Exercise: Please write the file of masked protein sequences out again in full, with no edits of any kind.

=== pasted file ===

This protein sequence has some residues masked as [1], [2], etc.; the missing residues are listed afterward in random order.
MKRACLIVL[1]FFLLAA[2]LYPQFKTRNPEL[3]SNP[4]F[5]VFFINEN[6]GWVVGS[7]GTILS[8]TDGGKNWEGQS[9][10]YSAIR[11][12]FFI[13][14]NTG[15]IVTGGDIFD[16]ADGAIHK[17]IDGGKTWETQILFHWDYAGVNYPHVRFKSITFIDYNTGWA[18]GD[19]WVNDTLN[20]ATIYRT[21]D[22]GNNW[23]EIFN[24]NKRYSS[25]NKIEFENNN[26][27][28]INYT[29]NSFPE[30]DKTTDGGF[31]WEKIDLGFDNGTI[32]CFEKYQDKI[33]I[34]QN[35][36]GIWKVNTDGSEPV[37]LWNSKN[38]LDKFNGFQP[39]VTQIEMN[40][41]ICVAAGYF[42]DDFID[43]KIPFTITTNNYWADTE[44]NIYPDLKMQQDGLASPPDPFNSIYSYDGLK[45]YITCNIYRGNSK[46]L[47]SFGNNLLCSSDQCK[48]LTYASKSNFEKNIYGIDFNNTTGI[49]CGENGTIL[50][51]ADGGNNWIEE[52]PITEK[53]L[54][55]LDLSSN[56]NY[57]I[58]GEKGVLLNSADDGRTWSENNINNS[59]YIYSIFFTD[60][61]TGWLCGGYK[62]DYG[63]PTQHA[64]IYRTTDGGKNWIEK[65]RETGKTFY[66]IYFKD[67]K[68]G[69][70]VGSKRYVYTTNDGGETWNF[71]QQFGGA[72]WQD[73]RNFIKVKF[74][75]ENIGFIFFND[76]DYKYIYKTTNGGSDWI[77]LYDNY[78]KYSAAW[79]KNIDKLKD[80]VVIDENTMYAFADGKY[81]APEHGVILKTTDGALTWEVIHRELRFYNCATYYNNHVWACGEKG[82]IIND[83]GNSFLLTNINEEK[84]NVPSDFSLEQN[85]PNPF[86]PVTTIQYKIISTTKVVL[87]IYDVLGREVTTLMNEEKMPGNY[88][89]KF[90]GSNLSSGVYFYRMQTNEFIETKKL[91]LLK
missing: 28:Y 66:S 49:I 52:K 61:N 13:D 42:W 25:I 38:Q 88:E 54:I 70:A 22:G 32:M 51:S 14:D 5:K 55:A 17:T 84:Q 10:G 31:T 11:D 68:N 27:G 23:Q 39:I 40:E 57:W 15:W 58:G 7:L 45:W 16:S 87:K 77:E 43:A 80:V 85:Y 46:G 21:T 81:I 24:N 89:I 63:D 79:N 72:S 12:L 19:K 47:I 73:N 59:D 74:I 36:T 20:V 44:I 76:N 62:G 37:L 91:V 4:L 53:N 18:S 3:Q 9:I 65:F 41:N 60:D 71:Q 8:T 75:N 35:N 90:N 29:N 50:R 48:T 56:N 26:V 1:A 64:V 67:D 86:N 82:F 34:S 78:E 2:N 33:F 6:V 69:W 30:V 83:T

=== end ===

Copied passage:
This protein sequence has some residues masked as [1], [2], etc.; the missing residues are listed afterward in random order.
MKRACLIVL[1]FFLLAA[2]LYPQFKTRNPEL[3]SNP[4]F[5]VFFINEN[6]GWVVGS[7]GTILS[8]TDGGKNWEGQS[9][10]YSAIR[11][12]FFI[13][14]NTG[15]IVTGGDIFD[16]ADGAIHK[17]IDGGKTWETQILFHWDYAGVNYPHVRFKSITFIDYNTGWA[18]GD[19]WVNDTLN[20]ATIYRT[21]D[22]GNNW[23]EIFN[24]NKRYSS[25]NKIEFENNN[26][27][28]INYT[29]NSFPE[30]DKTTDGGF[31]WEKIDLGFDNGTI[32]CFEKYQDKI[33]I[34]QN[35][36]GIWKVNTDGSEPV[37]LWNSKN[38]LDKFNGFQP[39]VTQIEMN[40][41]ICVAAGYF[42]DDFID[43]KIPFTITTNNYWADTE[44]NIYPDLKMQQDGLASPPDPFNSIYSYDGLK[45]YITCNIYRGNSK[46]L[47]SFGNNLLCSSDQCK[48]LTYASKSNFEKNIYGIDFNNTTGI[49]CGENGTIL[50][51]ADGGNNWIEE[52]PITEK[53]L[54][55]LDLSSN[56]NY[57]I[58]GEKGVLLNSADDGRTWSENNINNS[59]YIYSIFFTD[60][61]TGWLCGGYK[62]DYG[63]PTQHA[64]IYRTTDGGKNWIEK[65]RETGKTFY[66]IYFKD[67]K[68]G[69][70]VGSKRYVYTTNDGGETWNF[71]QQFGGA[72]WQD[73]RNFIKVKF[74][75]ENIGFIFFND[76]DYKYIYKTTNGGSDWI[77]LYDNY[78]KYSAAW[79]KNIDKLKD[80]VVIDENTMYAFADGKY[81]APEHGVILKTTDGALTWEVIHRELRFYNCATYYNNHVWACGEKG[82]IIND[83]GNSFLLTNINEEK[84]NVPSDFSLEQN[85]PNPF[86]PVTTIQYKIISTTKVVL[87]IYDVLGREVTTLMNEEKMPGNY[88][89]KF[90]GSNLSSGVYFYRMQTNEFIETKKL[91]LLK
missing: 28:Y 66:S 49:I 52:K 61:N 13:D 42:W 25:I 38:Q 88:E 54:I 70:A 22:G 32:M 51:S 14:D 5:K 55:A 17:T 84:Q 10:G 31:T 11:D 68:N 27:G 23:Q 39:I 40:E 57:W 15:W 58:G 7:L 45:W 16:S 87:K 77:E 43:A 80:V 85:Y 46:G 21:T 81:I 24:N 89:I 63:D 79:N 72:S 12:L 19:K 47:I 73:N 59:D 74:I 36:T 20:V 44:I 76:N 62:G 37:L 91:V 4:L 53:N 18:S 3:Q 9:I 65:F 41:N 60:D 71:Q 8:T 75:N 35:N 90:N 29:N 50:R 48:T 56:N 26:V 1:A 64:V 67:D 86:N 82:F 34:S 78:E 2:N 33:F 6:V 69:W 30:V 83:T